When it comes to hair colour, nothing is as simple as black and white. Reaching your perfect shade is a complex process indeed. Here’s why.
Hair colour is the pigmentation of hair follicles due to two types of melanin: eumelanin and pheomelanin. Generally, if more eumelanin is present, the colour of the hair is darker; if less eumelanin is present, the hair is lighter. Levels of melanin can vary over time causing a person’s hair colour to change, and it is possible to have hair follicles of more than one colour on the same person.
Natural hair has a colourless cuticle. The pigments are in the cortex.
The different concentrations of varying melanin pigments determine our natural hair colour and create different natural levels and shade directions. The levels vary from 2 – 10, with 2 being the darkest and 10 representing the lightest level.
Pheomelanin colours hair orange and red. All humans have some pheomelanin in their hair. Eumelanin, which has two subtypes of black or brown, determines the darkness of the hair color. A low concentration of brown eumelanin results in blond hair, whereas a higher concentration of brown eumelanin results in brown hair. High amounts of black eumelanin result in black hair, while low concentrations result in white hair.
Natural white hair
Hair’s age is also reflected in natural hair colour. When melanocytes stop working they’re not producing any pigments. The hair grows colourless, becoming white rather than grey. The grey appearance comes from the combination of naturally coloured and white hair.
What happens to pigments during hair colouring?
Pheomelanin is more bio-chemically stable than black eumelanin, but less bio-chemically stable than brown eumelanin, so it breaks down more slowly when oxidised. This is why bleach gives darker hair a reddish tinge during the colouring process. As the pheomelanin continues to break down, the hair will gradually become red, then orange, then yellow, and finally white.
Every hair is unique and different. Several factors may influence the final colour of the hair following the colouring process:
- For semi-permanent and demi-permanent colour, the final colour is a blend of the natural colour of the hair and the dye colour.
- Bleached hair will often require pre-pigmentation before a colour application. Dyeing bleached hair brown can result in grey or very ashy (grey sheen) hair.
- Previously colour treated hair can react unpredictably with subsequent colour treatments.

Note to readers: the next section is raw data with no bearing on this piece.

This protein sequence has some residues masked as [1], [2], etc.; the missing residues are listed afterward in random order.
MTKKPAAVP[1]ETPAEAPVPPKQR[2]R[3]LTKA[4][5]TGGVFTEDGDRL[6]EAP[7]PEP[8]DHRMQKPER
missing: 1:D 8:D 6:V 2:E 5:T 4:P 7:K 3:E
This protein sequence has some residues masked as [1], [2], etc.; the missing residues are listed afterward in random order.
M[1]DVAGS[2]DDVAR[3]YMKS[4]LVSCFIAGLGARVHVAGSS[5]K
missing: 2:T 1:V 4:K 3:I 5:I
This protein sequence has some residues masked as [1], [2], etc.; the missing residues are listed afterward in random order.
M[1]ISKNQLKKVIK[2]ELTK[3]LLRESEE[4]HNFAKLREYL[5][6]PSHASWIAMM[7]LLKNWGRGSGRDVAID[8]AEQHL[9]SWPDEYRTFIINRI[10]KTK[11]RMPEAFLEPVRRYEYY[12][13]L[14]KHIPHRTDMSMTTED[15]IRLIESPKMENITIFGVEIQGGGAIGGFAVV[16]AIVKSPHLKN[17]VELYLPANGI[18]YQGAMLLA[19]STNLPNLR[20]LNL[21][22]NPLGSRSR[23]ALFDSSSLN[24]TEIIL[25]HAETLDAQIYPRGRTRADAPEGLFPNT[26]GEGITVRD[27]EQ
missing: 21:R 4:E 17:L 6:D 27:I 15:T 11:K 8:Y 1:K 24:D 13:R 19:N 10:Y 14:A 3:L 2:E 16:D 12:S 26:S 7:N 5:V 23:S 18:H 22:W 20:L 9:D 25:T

- Previous use of shampoos which deposit a layer of plastic on the hair can block the action of the dye.
- Presence of minerals, salts, chlorine or other contaminants in the water used in the colouring process.
- Certain prescription drugs can alter hair chemistry.
- Colouring dark hair to achieve a desirable shade of blond requires bleaching, followed by a secondary colour treatment. Bleached hair can still have a yellow or coppery shade. A violet-based colour can cancel out yellow tones, and a blue-based shade will cancel out coppery orange.
- Porosity of hair can affect the final shade. Porous hair often absorbs more colour, which sometimes results darker than expected.
All these factors have to be considered and consulted when you decide to embark on a colouring journey and see a hairdresser.
Check out some of our favourite hair colour changes of 2018:
Are you thinking of a hair colour change for 2019? Book a free consultation with one of our hair colourists to find out what’s possible to achieve with your hair, so you can decide on the right way forward.
Have no time to pop in for a consultation? Send us a picture in a private message on Facebook of your current hair in natural light conditions, and a picture from Google or Pinterest on what you’d like to achieve ideally. Our hair colourists will have a look at them, and we’ll get back to you with a price quote and opinion – all free of charge. Bear in mind that if you decide to proceed, an allergy test must be performed 48 hours before the colour appointment.
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Source of featured image: here.
Source of content: Goldwell Education and Wiki.